Robotic officers in Houston successfully controlled Canadarm 2, the space station's robotic arm, by remote control during a test in late February of this year. The success of the test brings about the possibility for ground-control-based assistance during EVAs.
"One of the potential applications here is when both crew members are outside during EVAs ground control can move the arm to position the cameras so we can see what they're doing," said Canadian Space Agency mission controller and Robotics Officer (ROBO) Sarmad Aziz.
But the real purpose for developing remote control of the Canadian built arm is to lessen the workload of the astronauts while they are aboard the station.
"From the initial stages of development, what we expected to do was provide relief to the crew by taking care of mundane operations," Aziz told Space.com. Mission Control will perform simple, but time-consuming tasks such as moving payload while the station crew sleeps.
While the test was successful, it was only a trial run and it will take more time to develop complex controls. In the initial run, ground controllers only gave the arm a little exercise - they waved the free end of the arm around in five-foot increments for four and a half hours over the span of two days.
Members of the space station crew operate the arm in real time by hand control. From the ground, however, ROBOs must write a sequence of commands and send them in one single transmission to the station to move the arm around.
"Because the possibility exists that we can lose contact with the station, we set up a chain of commands and watch it execute," Aziz explained. "That way, if we lose communication during the maneuver, [the arm] will still follow the sequence."
Aziz and his fellow ROBOs spent a little less than a week designing the simple instructions used during the initial test run. They sent the instructions up over a two-day period in February and watched as the arm got some exercise.
The ground control team responsible for issuing commands to the arm consists of three ROBOs at any time - one to create the commands and two more to check their accuracy and relay them to space.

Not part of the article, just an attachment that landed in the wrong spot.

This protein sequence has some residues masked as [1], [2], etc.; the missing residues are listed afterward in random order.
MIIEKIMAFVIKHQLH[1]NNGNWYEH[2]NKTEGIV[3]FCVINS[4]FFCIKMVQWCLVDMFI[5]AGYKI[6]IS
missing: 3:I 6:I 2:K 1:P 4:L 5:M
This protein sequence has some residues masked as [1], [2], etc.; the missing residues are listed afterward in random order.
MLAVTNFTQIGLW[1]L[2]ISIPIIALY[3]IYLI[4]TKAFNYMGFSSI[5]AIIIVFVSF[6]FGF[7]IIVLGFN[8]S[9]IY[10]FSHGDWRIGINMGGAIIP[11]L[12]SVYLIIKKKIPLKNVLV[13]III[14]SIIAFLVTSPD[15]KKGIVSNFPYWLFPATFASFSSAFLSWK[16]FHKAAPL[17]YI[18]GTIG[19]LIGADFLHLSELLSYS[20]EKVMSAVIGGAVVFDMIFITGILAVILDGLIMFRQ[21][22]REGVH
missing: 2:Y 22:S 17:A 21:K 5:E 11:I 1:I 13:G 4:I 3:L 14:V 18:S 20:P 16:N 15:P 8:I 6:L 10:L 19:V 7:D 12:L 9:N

Currently the arm, which is nearly 58 feet long, can make its way across the station in a couple of ways. It can either ride the train-like Mobile Base System, which makes the trip along the length of the station in an hour, or it can "walk" freely like an inchworm.
The arm is anatomically similar to a human arm - there's a hand at one end, an elbow in the middle, and instead of connecting to a shoulder, at the opposite end there's another hand. It can attach each hand at separate points - called Power Data Grapple Fixtures, or PDGFs - on the station.
To move around, it releases the grip of one of the hands and swings that end of the arm to another PDGF on the station. By repeating this process, the station crew can maneuver the arm around the station exterior quite nimbly.
Mission Control will likewise make use of the PDGF system, and there will be no limit to where they can send the arm on the station, according to Aziz.
The Canadian Space Agency is currently working on building a more dexterous hand, called the Special Purpose Dexterous Manipulator, or SPDM, capable of performing more minute tasks.
"The SPDM can sync up with ground control," Aziz says.
Many of the exterior components of the space station were designed with a robot hand in mind, he says, and ground-control will use the SPDM to replace external batteries and manipulate other replaceable units. There is no timetable for implementation of this device.